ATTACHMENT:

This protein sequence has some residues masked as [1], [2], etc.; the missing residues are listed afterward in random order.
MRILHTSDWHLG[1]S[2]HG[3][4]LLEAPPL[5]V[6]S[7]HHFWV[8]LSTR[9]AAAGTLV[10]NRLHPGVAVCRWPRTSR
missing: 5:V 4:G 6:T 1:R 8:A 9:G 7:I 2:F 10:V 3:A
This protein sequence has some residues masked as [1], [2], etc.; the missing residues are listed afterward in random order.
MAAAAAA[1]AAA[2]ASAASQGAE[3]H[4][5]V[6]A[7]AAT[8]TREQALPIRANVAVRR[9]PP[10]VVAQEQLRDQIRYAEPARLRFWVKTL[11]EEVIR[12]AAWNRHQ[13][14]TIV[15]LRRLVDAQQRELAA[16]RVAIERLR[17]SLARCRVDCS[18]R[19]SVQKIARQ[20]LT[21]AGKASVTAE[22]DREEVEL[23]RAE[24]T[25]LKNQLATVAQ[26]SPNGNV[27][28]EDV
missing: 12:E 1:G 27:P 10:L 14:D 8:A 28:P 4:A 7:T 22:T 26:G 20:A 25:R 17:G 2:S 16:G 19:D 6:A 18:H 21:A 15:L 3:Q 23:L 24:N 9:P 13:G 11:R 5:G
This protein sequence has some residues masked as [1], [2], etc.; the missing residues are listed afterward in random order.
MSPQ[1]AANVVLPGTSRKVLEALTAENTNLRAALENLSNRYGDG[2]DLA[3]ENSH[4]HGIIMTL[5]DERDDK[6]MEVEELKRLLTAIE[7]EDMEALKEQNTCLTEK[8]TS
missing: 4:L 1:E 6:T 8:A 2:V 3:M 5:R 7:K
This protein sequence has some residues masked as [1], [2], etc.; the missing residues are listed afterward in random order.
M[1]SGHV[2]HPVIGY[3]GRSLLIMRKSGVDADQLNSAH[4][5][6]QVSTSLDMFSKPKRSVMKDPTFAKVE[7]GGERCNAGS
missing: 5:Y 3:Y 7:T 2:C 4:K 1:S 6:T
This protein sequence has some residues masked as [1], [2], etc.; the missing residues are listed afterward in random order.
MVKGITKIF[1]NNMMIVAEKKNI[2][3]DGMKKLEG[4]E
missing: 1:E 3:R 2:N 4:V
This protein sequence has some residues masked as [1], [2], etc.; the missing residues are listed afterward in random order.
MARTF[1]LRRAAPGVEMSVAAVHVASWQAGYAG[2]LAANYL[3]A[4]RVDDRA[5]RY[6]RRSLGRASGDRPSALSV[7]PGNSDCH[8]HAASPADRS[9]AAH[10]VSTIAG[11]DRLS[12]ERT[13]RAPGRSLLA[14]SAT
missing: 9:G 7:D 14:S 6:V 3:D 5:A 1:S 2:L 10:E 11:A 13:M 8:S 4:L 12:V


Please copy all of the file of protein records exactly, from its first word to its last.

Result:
This protein sequence has some residues masked as [1], [2], etc.; the missing residues are listed afterward in random order.
MRILHTSDWHLG[1]S[2]HG[3][4]LLEAPPL[5]V[6]S[7]HHFWV[8]LSTR[9]AAAGTLV[10]NRLHPGVAVCRWPRTSR
missing: 5:V 4:G 6:T 1:R 8:A 9:G 7:I 2:F 10:V 3:A
This protein sequence has some residues masked as [1], [2], etc.; the missing residues are listed afterward in random order.
MAAAAAA[1]AAA[2]ASAASQGAE[3]H[4][5]V[6]A[7]AAT[8]TREQALPIRANVAVRR[9]PP[10]VVAQEQLRDQIRYAEPARLRFWVKTL[11]EEVIR[12]AAWNRHQ[13][14]TIV[15]LRRLVDAQQRELAA[16]RVAIERLR[17]SLARCRVDCS[18]R[19]SVQKIARQ[20]LT[21]AGKASVTAE[22]DREEVEL[23]RAE[24]T[25]LKNQLATVAQ[26]SPNGNV[27][28]EDV
missing: 12:E 1:G 27:P 10:L 14:D 8:A 28:P 4:A 7:T 22:T 26:G 20:A 25:R 17:G 2:S 16:G 19:D 6:A 18:H 21:A 15:L 3:Q 23:L 24:N 9:P 13:G 11:R 5:G
This protein sequence has some residues masked as [1], [2], etc.; the missing residues are listed afterward in random order.
MSPQ[1]AANVVLPGTSRKVLEALTAENTNLRAALENLSNRYGDG[2]DLA[3]ENSH[4]HGIIMTL[5]DERDDK[6]MEVEELKRLLTAIE[7]EDMEALKEQNTCLTEK[8]TS
missing: 4:L 1:E 6:T 8:A 2:V 3:M 5:R 7:K
This protein sequence has some residues masked as [1], [2], etc.; the missing residues are listed afterward in random order.
M[1]SGHV[2]HPVIGY[3]GRSLLIMRKSGVDADQLNSAH[4][5][6]QVSTSLDMFSKPKRSVMKDPTFAKVE[7]GGERCNAGS
missing: 5:Y 3:Y 7:T 2:C 4:K 1:S 6:T
This protein sequence has some residues masked as [1], [2], etc.; the missing residues are listed afterward in random order.
MVKGITKIF[1]NNMMIVAEKKNI[2][3]DGMKKLEG[4]E
missing: 1:E 3:R 2:N 4:V
This protein sequence has some residues masked as [1], [2], etc.; the missing residues are listed afterward in random order.
MARTF[1]LRRAAPGVEMSVAAVHVASWQAGYAG[2]LAANYL[3]A[4]RVDDRA[5]RY[6]RRSLGRASGDRPSALSV[7]PGNSDCH[8]HAASPADRS[9]AAH[10]VSTIAG[11]DRLS[12]ERT[13]RAPGRSLLA[14]SAT
missing: 9:G 7:D 14:S 6:V 3:D 5:A 1:S 2:L 10:E 11:A 13:M 8:S 4:L 12:V